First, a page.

PLSJC Director Alan Hall writes a weekly column discussing library and community news, history, and other interesting subjects.
Looking and planning for 2014 is much harder than library planning when I began in the profession.
Back in the 1970s, the State Library of Ohio sponsored “Long Range Planning” workshops, and I remember one held in Zanesville. The room was full of library administrators being trained to gather input and develop a five-year plan for your library.
It was all very simple and concise, and once the plan was developed and approved the budget was formed to enact that plan and all was well.
As time passed, the plan was reviewed as to whether the planning had been successful, and the next five-year plan was developed building on the previous and looking forward to new needs and efforts.
At some point in the 1990s, the seams began to come unstitched from such planning, and the product became a three-year plan as the world of information and technology seemed to be moving faster than ever.
One plan was barely in place before everything seemed to change, and the orderly completion of one plan was impossible before another one was in operation.
Add to the speed of technological advancement the loss of consistent library funding over the past 15 years, and well, it seems that we barely can plan for the next 8 weeks of operations.
Our library collection in 2014 will consist of books, and things on a disc, either DVD or CD. Gone are long-playing records, cassette tapes, and videocassettes except for those remaining in the collection that remains operable.
There are also those things that are part of our collection, but really aren’t as you can’t touch them, such as eBooks, online databases, and things that have been scanned.
Interesting that videocassettes still circulate, I guess people still have video players. Slowly they are disappearing as the tapes break and the collection will go away with no maintenance.
eBooks are growing in number, and more people take advantage of the library’s collection every day as more people get devices that use eBooks.
eBooks bring a variety of issues from contractual issues of the number of uses to the fact that publishers would rather not sell them to libraries at all.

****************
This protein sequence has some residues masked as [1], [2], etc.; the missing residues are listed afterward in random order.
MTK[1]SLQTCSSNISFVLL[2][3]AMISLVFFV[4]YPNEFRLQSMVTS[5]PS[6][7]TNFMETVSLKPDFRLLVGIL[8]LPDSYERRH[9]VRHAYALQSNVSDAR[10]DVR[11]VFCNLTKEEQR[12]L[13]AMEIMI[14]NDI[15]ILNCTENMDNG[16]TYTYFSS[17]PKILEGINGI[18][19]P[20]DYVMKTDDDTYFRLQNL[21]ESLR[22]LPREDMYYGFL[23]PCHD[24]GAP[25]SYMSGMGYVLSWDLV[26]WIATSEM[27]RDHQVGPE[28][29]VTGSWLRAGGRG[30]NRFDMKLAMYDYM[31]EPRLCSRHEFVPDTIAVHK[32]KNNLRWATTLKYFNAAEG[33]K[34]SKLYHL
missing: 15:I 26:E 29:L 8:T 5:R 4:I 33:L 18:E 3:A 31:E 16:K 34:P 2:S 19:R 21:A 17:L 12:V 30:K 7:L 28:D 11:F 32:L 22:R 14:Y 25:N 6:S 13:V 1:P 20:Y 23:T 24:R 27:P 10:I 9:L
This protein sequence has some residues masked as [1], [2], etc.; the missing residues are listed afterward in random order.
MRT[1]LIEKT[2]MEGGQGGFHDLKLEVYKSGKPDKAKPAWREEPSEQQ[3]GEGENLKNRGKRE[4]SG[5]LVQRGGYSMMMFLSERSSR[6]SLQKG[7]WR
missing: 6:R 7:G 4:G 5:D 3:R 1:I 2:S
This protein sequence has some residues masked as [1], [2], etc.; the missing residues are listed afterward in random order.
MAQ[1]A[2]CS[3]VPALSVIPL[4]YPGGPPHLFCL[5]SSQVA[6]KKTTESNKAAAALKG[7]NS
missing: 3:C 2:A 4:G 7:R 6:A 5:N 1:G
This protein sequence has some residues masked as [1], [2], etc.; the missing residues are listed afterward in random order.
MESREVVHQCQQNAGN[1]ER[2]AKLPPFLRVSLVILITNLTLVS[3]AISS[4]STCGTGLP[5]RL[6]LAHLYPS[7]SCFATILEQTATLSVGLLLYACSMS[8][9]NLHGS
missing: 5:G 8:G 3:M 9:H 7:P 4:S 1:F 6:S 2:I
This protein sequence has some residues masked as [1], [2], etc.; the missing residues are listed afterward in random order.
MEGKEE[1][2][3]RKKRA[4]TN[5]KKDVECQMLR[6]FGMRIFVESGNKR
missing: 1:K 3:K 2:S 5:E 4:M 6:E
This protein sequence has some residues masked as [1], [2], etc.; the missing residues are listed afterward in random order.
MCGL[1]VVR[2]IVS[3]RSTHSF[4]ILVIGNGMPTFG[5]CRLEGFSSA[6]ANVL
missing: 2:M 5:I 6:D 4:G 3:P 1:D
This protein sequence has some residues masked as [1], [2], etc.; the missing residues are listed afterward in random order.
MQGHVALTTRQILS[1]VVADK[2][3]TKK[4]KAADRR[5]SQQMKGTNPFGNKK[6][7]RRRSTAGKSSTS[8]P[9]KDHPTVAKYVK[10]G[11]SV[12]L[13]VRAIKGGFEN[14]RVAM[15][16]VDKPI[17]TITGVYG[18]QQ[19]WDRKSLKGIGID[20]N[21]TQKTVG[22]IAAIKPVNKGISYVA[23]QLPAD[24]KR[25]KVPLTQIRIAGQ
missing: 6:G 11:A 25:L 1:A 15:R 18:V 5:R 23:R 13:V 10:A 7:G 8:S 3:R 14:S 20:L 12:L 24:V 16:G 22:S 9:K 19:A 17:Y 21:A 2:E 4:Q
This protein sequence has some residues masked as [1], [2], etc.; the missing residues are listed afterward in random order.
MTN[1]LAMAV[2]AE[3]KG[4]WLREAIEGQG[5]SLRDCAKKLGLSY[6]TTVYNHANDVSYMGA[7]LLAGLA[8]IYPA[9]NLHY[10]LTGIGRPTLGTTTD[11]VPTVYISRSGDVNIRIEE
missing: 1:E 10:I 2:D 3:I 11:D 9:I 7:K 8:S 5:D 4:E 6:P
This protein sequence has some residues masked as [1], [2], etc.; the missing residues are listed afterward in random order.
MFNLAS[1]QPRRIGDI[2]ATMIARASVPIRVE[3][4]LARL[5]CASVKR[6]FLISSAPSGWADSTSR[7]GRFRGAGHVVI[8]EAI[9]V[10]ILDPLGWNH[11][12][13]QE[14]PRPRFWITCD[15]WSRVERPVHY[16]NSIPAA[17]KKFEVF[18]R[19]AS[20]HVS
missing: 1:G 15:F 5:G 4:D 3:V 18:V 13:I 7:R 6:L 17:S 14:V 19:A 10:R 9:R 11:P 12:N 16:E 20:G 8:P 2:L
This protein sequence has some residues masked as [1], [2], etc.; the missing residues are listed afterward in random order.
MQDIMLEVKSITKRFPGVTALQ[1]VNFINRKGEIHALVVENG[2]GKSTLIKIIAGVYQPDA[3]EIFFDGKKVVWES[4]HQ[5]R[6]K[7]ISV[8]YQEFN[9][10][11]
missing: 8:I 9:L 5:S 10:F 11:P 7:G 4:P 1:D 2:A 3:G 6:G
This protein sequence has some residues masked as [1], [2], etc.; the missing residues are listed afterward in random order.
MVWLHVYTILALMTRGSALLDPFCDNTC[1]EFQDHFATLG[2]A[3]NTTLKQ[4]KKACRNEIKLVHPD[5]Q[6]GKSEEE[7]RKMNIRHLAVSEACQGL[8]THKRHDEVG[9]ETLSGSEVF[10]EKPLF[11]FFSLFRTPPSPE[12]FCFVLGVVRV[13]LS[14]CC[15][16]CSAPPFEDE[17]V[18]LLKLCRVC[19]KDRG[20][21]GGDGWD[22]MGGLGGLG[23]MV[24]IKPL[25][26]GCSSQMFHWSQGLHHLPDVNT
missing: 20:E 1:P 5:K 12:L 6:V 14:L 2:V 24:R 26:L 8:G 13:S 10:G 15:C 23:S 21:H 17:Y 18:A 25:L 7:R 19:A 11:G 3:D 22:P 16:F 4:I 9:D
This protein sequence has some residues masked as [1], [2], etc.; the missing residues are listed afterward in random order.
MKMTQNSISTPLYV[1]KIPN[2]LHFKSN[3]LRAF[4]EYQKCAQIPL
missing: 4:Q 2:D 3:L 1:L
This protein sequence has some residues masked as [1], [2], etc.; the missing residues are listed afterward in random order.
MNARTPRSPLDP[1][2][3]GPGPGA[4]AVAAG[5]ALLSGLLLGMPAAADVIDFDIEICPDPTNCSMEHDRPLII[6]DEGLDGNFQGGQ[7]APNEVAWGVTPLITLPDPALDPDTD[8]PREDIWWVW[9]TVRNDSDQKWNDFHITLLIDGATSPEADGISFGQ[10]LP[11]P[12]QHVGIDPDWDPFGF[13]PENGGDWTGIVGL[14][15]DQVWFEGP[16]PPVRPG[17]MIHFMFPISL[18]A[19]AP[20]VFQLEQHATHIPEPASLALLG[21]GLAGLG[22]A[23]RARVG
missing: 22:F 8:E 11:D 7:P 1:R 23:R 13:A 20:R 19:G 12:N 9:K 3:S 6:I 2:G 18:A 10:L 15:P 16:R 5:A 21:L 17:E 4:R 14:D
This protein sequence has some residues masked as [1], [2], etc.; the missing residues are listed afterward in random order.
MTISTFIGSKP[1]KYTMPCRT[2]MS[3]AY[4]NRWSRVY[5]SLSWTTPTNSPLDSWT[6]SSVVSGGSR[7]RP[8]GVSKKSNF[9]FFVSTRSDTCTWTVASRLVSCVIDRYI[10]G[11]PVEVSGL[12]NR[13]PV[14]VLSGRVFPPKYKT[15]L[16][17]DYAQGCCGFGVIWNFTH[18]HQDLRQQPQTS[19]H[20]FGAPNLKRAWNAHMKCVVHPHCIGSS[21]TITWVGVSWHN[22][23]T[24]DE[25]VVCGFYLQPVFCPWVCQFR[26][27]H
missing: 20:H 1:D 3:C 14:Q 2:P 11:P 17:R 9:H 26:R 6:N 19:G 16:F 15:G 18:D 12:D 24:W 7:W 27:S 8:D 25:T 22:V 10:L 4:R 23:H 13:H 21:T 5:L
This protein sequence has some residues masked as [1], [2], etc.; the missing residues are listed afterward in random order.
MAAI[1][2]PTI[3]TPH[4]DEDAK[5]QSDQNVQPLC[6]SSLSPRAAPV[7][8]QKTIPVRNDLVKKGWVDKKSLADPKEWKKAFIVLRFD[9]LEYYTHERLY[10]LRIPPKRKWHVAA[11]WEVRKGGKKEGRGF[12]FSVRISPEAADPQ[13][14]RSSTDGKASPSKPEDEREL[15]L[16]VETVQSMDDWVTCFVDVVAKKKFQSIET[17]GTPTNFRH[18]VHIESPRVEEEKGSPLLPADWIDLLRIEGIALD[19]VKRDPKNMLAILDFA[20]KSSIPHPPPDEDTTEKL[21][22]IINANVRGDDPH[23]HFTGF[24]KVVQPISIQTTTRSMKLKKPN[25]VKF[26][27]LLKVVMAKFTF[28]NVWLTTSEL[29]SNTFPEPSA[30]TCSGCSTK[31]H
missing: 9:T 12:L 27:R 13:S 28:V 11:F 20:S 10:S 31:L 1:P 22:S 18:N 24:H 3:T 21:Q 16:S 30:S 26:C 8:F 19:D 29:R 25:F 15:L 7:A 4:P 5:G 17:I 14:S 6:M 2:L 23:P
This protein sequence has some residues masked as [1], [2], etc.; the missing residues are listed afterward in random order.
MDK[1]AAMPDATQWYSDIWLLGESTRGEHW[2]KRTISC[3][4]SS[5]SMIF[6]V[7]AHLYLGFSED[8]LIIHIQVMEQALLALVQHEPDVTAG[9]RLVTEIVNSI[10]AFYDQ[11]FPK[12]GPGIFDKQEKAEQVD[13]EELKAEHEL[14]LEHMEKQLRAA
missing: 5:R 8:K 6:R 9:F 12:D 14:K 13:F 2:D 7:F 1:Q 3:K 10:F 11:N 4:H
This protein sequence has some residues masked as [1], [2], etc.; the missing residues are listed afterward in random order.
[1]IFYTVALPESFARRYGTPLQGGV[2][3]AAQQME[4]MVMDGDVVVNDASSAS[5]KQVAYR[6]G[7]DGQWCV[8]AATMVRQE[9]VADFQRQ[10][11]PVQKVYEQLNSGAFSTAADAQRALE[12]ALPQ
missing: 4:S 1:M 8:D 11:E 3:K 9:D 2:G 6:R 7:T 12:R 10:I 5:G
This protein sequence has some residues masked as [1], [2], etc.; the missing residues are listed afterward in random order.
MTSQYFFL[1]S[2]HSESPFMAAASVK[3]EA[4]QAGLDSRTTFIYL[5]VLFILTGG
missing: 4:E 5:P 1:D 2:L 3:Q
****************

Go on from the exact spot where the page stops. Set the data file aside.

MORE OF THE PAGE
The next change involves periodicals, anything published as a magazine or journal. Many are going out of business as a format, and those remaining will likely be in an electronic format as well as paper for browsing.
Gone is the Readers Guide to Periodical Literature, replaced by online searching of periodical databases. A new company contracts with libraries for people to download eMagazines.
And libraries provide public computers and wireless connections for your own laptop or computer device in all of our buildings.
I thought that public computers in libraries would go away as people got their own, but that was another of my incorrect predictions for libraries.
Gee, libraries keep expanding our bandwidth for demand as people rush in to make their connection to the Internet.
Children still love books, but many of those books are on hand-held devices and libraries are changing to accommodate that. Even traditional Story Hours are shifting to the use of technology.
And the paper Card Catalog has now been gone from our library 20 years in 2014. I archived several card sets in a binder for future generations, and have never looked at it once in that time.
The new electronic Card Catalog links into homes and offices and sees over 7 million items in 90 libraries around Ohio, all available to be shipped to your local library.
And from an administrator’s viewpoint, all of this costs money just like the old days of only books and some 16mm films.
What would Andrew Carnegie say about all of this?
It follows his long range plan of providing information to the masses for self-education, just with new tools.